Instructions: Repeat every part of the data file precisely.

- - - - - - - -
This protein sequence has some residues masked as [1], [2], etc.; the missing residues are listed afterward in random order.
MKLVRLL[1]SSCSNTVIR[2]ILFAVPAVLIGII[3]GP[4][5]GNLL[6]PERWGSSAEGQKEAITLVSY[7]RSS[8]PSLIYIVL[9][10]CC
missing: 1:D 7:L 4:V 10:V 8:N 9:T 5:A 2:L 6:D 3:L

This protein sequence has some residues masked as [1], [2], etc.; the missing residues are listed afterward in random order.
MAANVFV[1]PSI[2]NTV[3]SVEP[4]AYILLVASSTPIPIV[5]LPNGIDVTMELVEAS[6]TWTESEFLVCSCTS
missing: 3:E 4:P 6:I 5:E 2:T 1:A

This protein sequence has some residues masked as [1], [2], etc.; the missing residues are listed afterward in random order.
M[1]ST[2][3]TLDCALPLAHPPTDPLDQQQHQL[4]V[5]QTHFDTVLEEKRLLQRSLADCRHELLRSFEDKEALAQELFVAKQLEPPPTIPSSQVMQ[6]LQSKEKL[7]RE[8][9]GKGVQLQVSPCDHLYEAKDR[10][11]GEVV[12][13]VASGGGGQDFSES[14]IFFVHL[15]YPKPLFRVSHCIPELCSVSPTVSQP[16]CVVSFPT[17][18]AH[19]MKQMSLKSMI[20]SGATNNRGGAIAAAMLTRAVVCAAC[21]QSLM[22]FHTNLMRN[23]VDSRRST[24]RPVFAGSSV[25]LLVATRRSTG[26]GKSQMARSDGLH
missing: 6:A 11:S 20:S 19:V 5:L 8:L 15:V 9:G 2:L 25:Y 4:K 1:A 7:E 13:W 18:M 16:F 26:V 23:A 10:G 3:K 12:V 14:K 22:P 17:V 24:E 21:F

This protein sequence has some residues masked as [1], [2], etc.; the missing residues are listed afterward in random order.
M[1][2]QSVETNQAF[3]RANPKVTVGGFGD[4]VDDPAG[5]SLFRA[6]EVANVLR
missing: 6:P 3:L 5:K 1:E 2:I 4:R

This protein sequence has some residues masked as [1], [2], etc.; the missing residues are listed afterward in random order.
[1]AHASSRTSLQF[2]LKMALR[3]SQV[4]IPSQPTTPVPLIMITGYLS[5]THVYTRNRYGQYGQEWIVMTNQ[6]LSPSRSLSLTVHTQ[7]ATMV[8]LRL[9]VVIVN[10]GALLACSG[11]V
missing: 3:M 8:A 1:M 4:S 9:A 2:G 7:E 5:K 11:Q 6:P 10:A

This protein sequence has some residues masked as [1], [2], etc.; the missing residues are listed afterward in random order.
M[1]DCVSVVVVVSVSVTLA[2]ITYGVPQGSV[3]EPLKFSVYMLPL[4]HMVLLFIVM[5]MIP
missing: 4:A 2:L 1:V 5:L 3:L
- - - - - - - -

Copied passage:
This protein sequence has some residues masked as [1], [2], etc.; the missing residues are listed afterward in random order.
MKLVRLL[1]SSCSNTVIR[2]ILFAVPAVLIGII[3]GP[4][5]GNLL[6]PERWGSSAEGQKEAITLVSY[7]RSS[8]PSLIYIVL[9][10]CC
missing: 1:D 7:L 4:V 10:V 8:N 9:T 5:A 2:L 6:D 3:L

This protein sequence has some residues masked as [1], [2], etc.; the missing residues are listed afterward in random order.
MAANVFV[1]PSI[2]NTV[3]SVEP[4]AYILLVASSTPIPIV[5]LPNGIDVTMELVEAS[6]TWTESEFLVCSCTS
missing: 3:E 4:P 6:I 5:E 2:T 1:A

This protein sequence has some residues masked as [1], [2], etc.; the missing residues are listed afterward in random order.
M[1]ST[2][3]TLDCALPLAHPPTDPLDQQQHQL[4]V[5]QTHFDTVLEEKRLLQRSLADCRHELLRSFEDKEALAQELFVAKQLEPPPTIPSSQVMQ[6]LQSKEKL[7]RE[8][9]GKGVQLQVSPCDHLYEAKDR[10][11]GEVV[12][13]VASGGGGQDFSES[14]IFFVHL[15]YPKPLFRVSHCIPELCSVSPTVSQP[16]CVVSFPT[17][18]AH[19]MKQMSLKSMI[20]SGATNNRGGAIAAAMLTRAVVCAAC[21]QSLM[22]FHTNLMRN[23]VDSRRST[24]RPVFAGSSV[25]LLVATRRSTG[26]GKSQMARSDGLH
missing: 6:A 11:S 20:S 19:V 5:L 8:L 15:V 9:G 2:L 25:Y 4:K 1:A 7:E 13:W 18:M 16:F 26:V 23:A 10:G 3:K 12:V 14:K 22:P 17:V 24:E 21:F

This protein sequence has some residues masked as [1], [2], etc.; the missing residues are listed afterward in random order.
M[1][2]QSVETNQAF[3]RANPKVTVGGFGD[4]VDDPAG[5]SLFRA[6]EVANVLR
missing: 6:P 3:L 5:K 1:E 2:I 4:R

This protein sequence has some residues masked as [1], [2], etc.; the missing residues are listed afterward in random order.
[1]AHASSRTSLQF[2]LKMALR[3]SQV[4]IPSQPTTPVPLIMITGYLS[5]THVYTRNRYGQYGQEWIVMTNQ[6]LSPSRSLSLTVHTQ[7]ATMV[8]LRL[9]VVIVN[10]GALLACSG[11]V
missing: 3:M 8:A 1:M 4:S 9:A 2:G 7:E 5:K 11:Q 6:P 10:A

This protein sequence has some residues masked as [1], [2], etc.; the missing residues are listed afterward in random order.
M[1]DCVSVVVVVSVSVTLA[2]ITYGVPQGSV[3]EPLKFSVYMLPL[4]HMVLLFIVM[5]MIP
missing: 4:A 2:L 1:V 5:L 3:L